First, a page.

By: Gijs Bellaard


We loosely define the determinant of a square matrix\( \in \R^{n \times n}\) as the signed hypervolume of the parallelepiped spanned by its columns vectors. This way the determinant is nothing but a function that takes in \(n\) vectors and spits out a real number: \[ \det: \underbrace{\R^n \times \cdots \times \R^n}_\text{\(n\) times} \to \R\] But how does this help us calculate and understand the determinant? We will see in this article that it actually tells us all we need to know. Starting with just two dimensions, we'll explore some of the natural properties the determinant has under this definition, which afterwards allows us to derive how the determinant is calculated in full generality.

Two-dimensional case

In the two-dimension case the determinant is a function that takes in two vectors and returns the signed area of the parallelogram spanned by them. So, as promised, let us explore some of the properties the determinant has under our vague definition.


We can all agree that the area of a square with side lengths 1 has an area of 1. So this property is quite natural: \[ \det(e_1,e_2) = 1\] Or, in other words, the determinant of the identity matrix is 1.


We see that the determinant is bilinear, that is, it is linear in both in arguments.


Because we are measuring area the determinant of two equal vectors is 0, because they make an "empty" parallelogram. When a bilinear map has this property it is said to be alternating. \[ \det(v,v) = 0 \]


Take any two vectors \(a\) and \(b\). Then the following must be true due to the bilinearity and the alternating property: \[ \begin{align*} 0 &= \det(a+b,a+b) \\ &= \det(a,a) + \det(a,b) + \det(b,a) + \det(b,b)\\ &= \det(a,b) + \det(b,a) \end{align*} \] So: \[ \det(a,b) = -\det(b,a) \] We are forced to the conclude that the determinant takes on negative values. I hear you saying: "But how does that make any sense, how can an area be negative?" Well, that is because we aren't measuring the absolute area with the determinant but the signed area. That is, it also encodes the orientation of the vectors into the sign of the output. The normal notion of area is encoded in the magnitude of the answer.


Even though we have no way (yet) of calculating the area of the parallelogram directly, we can use our (new-found) knowledge of the properties of the determinant to derive it! Take a general \(2\times2\) matrix: \[ \begin{bmatrix} a & b \\ c & d \end{bmatrix}\] We will use the following notation to allow us to stop writing \(\det\) over and over again: \[ \begin{vmatrix} a & b \\ c & d \end{vmatrix} := \det\begin{pmatrix} a & b \\ c & d \end{pmatrix} \] Using the additivity of the bilinearity of the determinant on the first vector we can split this into: \[ \begin{vmatrix} a & b \\ c & d \end{vmatrix} = \begin{vmatrix} a & b \\ 0 & d \end{vmatrix} + \begin{vmatrix} 0 & b \\ c & d \end{vmatrix} \] And on the second vector...: \begin{equation} \label{additivity} ... = \begin{vmatrix} a & b \\ 0 & 0 \end{vmatrix} + \begin{vmatrix} a & 0 \\ 0 & d \end{vmatrix} + \begin{vmatrix} 0 & b \\ c & 0 \end{vmatrix} + \begin{vmatrix} 0 & 0 \\ c & d \end{vmatrix} \end{equation} Then we can use homogeneity to extract the scalars: \begin{equation} \label{homogeneity} ... = ab\begin{vmatrix} 1 & 1 \\ 0 & 0 \end{vmatrix} + ad\begin{vmatrix} 1 & 0 \\ 0 & 1 \end{vmatrix} + bc\begin{vmatrix} 0 & 1 \\ 1 & 0 \end{vmatrix} + cd\begin{vmatrix} 0 & 0 \\ 1 & 1 \end{vmatrix} \end{equation} Lastly we use that the determinant is alternating together with the determinant of an identity matrix being 1: \begin{equation} \label{final} ... = ab \cdot 0 + ad\cdot 1 + bc\cdot -1 + cd\cdot 0 \end{equation} And we conclude that the determinant of a general \(2\times2\) matrix is equal to: \[ ad - bc \]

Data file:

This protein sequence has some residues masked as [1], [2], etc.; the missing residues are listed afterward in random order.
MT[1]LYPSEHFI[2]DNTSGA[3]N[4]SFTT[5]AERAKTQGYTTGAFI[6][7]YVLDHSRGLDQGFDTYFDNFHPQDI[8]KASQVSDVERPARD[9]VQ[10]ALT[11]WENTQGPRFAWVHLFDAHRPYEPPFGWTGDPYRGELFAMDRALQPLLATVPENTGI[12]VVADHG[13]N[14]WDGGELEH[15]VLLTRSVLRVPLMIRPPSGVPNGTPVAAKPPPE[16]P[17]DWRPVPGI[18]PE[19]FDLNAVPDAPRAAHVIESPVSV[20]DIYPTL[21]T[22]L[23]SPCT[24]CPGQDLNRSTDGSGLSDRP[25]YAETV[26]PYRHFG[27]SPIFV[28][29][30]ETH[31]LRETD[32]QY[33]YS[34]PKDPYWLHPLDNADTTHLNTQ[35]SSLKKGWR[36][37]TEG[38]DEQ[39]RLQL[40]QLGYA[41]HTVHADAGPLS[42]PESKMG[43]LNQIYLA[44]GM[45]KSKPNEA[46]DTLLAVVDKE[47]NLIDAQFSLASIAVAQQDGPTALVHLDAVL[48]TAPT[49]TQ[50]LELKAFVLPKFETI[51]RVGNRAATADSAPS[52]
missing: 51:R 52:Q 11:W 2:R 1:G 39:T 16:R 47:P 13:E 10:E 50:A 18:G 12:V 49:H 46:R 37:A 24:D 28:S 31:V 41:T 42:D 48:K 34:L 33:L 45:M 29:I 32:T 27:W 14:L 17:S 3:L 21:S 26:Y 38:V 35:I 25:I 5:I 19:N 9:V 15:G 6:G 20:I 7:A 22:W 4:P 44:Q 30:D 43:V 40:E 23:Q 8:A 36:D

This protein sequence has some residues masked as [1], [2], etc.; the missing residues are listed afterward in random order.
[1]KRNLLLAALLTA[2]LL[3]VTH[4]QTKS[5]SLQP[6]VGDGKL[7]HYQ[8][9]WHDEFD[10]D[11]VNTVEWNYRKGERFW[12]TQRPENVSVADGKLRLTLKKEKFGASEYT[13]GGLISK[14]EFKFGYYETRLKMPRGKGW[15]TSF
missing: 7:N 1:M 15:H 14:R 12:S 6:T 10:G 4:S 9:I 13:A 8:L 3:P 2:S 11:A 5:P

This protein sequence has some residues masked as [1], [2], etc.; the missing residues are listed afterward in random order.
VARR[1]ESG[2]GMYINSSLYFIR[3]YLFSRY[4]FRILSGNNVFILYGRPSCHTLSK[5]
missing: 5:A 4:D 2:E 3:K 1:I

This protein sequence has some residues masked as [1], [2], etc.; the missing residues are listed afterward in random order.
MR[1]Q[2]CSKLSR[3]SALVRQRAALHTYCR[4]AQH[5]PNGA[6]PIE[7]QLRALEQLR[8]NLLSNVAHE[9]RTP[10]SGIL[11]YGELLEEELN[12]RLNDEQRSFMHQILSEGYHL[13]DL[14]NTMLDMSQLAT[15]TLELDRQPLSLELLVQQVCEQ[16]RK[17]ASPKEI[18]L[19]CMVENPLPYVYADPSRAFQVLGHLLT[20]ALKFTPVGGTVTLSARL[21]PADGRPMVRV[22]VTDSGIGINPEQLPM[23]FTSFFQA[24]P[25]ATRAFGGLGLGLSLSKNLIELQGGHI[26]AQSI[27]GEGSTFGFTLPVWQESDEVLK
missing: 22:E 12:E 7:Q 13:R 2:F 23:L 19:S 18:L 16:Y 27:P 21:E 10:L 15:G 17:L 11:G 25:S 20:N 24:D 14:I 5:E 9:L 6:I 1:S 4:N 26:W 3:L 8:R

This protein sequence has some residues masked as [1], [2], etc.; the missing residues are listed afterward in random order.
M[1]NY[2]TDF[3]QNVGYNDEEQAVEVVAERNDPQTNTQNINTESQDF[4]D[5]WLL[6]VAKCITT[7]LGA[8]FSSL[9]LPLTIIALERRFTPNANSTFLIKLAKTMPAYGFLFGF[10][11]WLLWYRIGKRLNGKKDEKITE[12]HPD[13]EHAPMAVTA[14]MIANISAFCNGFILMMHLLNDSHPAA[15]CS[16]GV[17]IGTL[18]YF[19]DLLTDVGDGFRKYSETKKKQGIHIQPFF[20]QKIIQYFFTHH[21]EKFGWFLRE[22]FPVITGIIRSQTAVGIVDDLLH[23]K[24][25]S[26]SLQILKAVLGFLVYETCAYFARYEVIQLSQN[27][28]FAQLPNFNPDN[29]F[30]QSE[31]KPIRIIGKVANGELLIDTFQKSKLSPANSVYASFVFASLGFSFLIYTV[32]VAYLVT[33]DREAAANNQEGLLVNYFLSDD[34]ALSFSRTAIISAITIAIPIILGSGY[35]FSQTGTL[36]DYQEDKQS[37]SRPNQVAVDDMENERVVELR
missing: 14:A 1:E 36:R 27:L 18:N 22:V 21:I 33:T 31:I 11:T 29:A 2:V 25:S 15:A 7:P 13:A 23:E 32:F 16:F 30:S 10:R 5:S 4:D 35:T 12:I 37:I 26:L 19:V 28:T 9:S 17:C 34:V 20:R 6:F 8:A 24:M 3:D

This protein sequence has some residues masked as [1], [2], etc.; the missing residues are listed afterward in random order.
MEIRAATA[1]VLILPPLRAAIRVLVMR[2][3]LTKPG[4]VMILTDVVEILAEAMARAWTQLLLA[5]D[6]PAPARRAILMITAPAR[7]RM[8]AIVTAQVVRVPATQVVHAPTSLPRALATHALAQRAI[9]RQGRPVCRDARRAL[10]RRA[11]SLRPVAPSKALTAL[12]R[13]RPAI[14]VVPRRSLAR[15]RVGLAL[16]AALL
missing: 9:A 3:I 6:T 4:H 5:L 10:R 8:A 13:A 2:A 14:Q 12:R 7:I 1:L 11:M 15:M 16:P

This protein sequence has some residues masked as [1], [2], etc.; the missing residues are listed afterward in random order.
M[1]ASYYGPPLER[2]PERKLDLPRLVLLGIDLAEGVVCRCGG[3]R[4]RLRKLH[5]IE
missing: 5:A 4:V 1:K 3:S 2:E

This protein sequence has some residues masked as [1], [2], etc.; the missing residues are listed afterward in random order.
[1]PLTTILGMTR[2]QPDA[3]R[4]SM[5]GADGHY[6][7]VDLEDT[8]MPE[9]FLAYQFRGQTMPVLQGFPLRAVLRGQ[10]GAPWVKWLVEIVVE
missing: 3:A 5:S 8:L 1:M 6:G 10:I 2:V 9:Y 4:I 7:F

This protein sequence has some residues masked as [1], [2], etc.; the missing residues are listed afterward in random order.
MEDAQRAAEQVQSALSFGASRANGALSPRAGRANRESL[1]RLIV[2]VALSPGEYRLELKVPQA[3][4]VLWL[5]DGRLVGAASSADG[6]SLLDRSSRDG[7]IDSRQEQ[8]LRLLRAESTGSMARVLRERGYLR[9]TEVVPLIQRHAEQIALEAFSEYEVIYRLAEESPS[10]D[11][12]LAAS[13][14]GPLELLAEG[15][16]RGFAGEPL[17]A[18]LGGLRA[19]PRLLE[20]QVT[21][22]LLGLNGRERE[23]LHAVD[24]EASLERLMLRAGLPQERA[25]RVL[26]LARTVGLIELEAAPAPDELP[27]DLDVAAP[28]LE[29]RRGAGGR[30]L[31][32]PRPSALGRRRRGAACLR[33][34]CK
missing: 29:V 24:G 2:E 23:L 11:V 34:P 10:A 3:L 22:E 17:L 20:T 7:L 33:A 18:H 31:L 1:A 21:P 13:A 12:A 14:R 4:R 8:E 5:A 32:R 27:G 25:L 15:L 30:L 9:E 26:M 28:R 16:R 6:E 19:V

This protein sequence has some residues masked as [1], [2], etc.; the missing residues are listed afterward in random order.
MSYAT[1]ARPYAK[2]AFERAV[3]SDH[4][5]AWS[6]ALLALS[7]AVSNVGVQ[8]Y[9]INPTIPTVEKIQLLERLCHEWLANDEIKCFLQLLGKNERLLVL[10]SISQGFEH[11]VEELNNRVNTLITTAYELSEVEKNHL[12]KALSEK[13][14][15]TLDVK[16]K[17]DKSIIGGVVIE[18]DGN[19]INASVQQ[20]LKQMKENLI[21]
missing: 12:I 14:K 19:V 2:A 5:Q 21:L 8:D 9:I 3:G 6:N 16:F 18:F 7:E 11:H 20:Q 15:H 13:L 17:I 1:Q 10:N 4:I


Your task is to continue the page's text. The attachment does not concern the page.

General case

We say, in full generality, that the determinant is multilinear and alternating, and that the determinant of an identity matrix is 1. Just like in the two-dimensional case we can use these three properties to calculate the determinant of any matrix in exactly the same way. We start by repeatedly using the additivity of the multilinearity to split the determinant into loads of simpler determinants in which every column has only one entry, analogously to equation \eqref{additivity}. Then we extract the scalars using homogeneity to arrive at an equation analogously to \eqref{homogeneity}. We are left with only "trivial determinants" in which every column consists of only one \(1\). Finally we use the alternating property together with that the determinant of an identity matrix is 1, to calculate the value of all the trivial determinants, just like equation \eqref{final}.

Final Step

As we saw in the two-dimensional case a lot of the trivial determinants we are left with evaluate to \(0\) because of a duplicate column. The only trivial determinants that matter are the ones that evaluate to either \(-1\) or \(1\) which correspond to column-permuted identity matrices. This is why such matrices are also called permutation matrices. The determinant of a permutation matrix is equal to the sign of the corresponding permutation. This is obvious in hindsight because the sign of a permutation flips when two elements are swapped, just like the sign of the determinant flips when two columns are swapped!

All this talk about permutations allows us to write down how to calculate the determinant in full generality: \[ \det(a^1, \ldots, a^n) = \sum_{\pi \in S_n} a^1_{\pi(1)} \dots a^n_{\pi(n)} \textrm{sgn}(\pi) \] Where \(S_n\) is the set of all permutations on \(n\) elements. We take a permutation, extract the product of the relevant elements in the matrix, multiply it by the sign of the permutation, and sum this amount over all possible permutations.